why is that? today i od'eed on images. finally, they couldn't tell me what i needed to know. i had to open a book of poetry 'the ink dark moon' and read:
Even when a river of tears
the flame of love
cannot be quenched.
theoretically, one of my books on photographing nudes could express this very thought, a body twisted in passion, blue on a dark background, light streaming from behind an almost closed door.
yet too much is left open for interpretation. she could be fearing an intruder, dreaming of an empty hallway experienced in childhood. the mystery of images remains just that, something we can only filter through our present mood.
but the flame of love cannot be quenched, that gets specific, right to the point. even if we don't know what love is - as la rochefoucauld said we would never experience love if so much hadn't been written about it - we imagine passion as though it existed. at least there is longing, and that is something we've all felt.
love is a disaster, i read that somewhere, and love is a misunderstanding between two people or i suppose it could be between more, like in a family.
i'm not defaming the great desire of us all, however it seems pretty questionable. even the love of a parent for a child depends upon (usually) being able to brag about them. still, this weekend, standing in line at the post-office, i watched a mother give her down's syndrome son a loving and affectionate kiss. could i take it at face value? of course not! i've known too many divorced mothers who ended up enjoying only the attachment to their sons.
gosh, this sounds awful. have i felt love? often i've wondered if it isn't simply an abstraction. is it my desire for survival i love? do i really miss people, need them? i've probably already quoted one of my mother's last revelations to me: 'you played so much alone as a child, i never thought you'd have much to do with people.' she thought i'd done pretty well to have any friends at all!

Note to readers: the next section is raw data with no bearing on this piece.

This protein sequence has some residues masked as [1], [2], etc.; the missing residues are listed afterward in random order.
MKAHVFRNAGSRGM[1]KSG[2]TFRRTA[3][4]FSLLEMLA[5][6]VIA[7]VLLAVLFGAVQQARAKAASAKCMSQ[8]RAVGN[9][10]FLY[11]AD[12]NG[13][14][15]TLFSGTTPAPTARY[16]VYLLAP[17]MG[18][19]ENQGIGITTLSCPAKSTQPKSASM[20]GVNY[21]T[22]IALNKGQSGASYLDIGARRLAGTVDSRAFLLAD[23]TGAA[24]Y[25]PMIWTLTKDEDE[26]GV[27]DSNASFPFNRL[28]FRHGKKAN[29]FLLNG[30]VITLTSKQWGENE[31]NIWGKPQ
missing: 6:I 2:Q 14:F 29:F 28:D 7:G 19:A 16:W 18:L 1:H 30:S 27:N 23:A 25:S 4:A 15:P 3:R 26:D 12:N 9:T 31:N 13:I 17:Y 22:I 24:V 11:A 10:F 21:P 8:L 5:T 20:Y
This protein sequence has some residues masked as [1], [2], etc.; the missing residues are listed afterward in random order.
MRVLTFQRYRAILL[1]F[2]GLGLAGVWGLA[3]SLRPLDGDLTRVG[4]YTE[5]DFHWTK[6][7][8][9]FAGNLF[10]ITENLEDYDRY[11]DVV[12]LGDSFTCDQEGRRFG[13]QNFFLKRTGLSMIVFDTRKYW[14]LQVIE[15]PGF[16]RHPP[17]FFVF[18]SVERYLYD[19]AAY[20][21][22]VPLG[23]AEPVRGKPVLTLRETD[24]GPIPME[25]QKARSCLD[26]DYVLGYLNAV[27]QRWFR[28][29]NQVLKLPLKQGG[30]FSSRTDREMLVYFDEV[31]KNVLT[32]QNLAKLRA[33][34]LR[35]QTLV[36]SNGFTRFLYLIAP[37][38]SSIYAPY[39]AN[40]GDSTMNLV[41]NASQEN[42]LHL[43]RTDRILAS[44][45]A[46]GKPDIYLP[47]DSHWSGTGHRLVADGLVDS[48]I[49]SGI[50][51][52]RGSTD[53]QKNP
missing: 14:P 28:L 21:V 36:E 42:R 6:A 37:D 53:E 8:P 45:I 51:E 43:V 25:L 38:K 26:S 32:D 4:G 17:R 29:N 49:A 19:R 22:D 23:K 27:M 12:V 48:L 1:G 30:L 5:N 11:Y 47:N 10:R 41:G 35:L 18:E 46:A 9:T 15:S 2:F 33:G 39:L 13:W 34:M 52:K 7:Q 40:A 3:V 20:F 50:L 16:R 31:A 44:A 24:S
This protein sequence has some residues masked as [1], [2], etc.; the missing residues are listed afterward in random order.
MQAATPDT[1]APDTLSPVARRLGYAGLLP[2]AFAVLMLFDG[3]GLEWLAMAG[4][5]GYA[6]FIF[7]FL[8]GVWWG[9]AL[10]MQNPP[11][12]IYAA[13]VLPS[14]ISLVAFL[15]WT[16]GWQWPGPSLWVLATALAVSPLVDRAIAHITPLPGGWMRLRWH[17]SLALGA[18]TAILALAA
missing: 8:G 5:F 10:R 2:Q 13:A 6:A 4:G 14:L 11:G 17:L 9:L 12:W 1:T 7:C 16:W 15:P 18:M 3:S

i'm sometimes convinced love is the desire for a return to childhood, even if we had a miserable one. there's something about the ache for protection, the feeling we'll be supported when we stumble, the source of all religions. however, with dependence comes the limitations of someone else paying the bills. 'the price of freedom is loneliness', i once read that on a men's room wall in berkeley, california. (where else?) but i'm not sure this is right. being alone can be a great delight, as along as we feel we'll land on our feet, no matter what happens.
who was the psychologist who said, 'the child gains confidence simply knowing the mother is there?' i can't imagine how children who grow up in orphanages survive.
ah, we've come full circle. perhaps we thrive when we accept the earth as our mother, from whom we come and to whom we shall return.
this message may have been the through-line of the latest 'fresh ink' at the blue room theater:
be sure to see the show: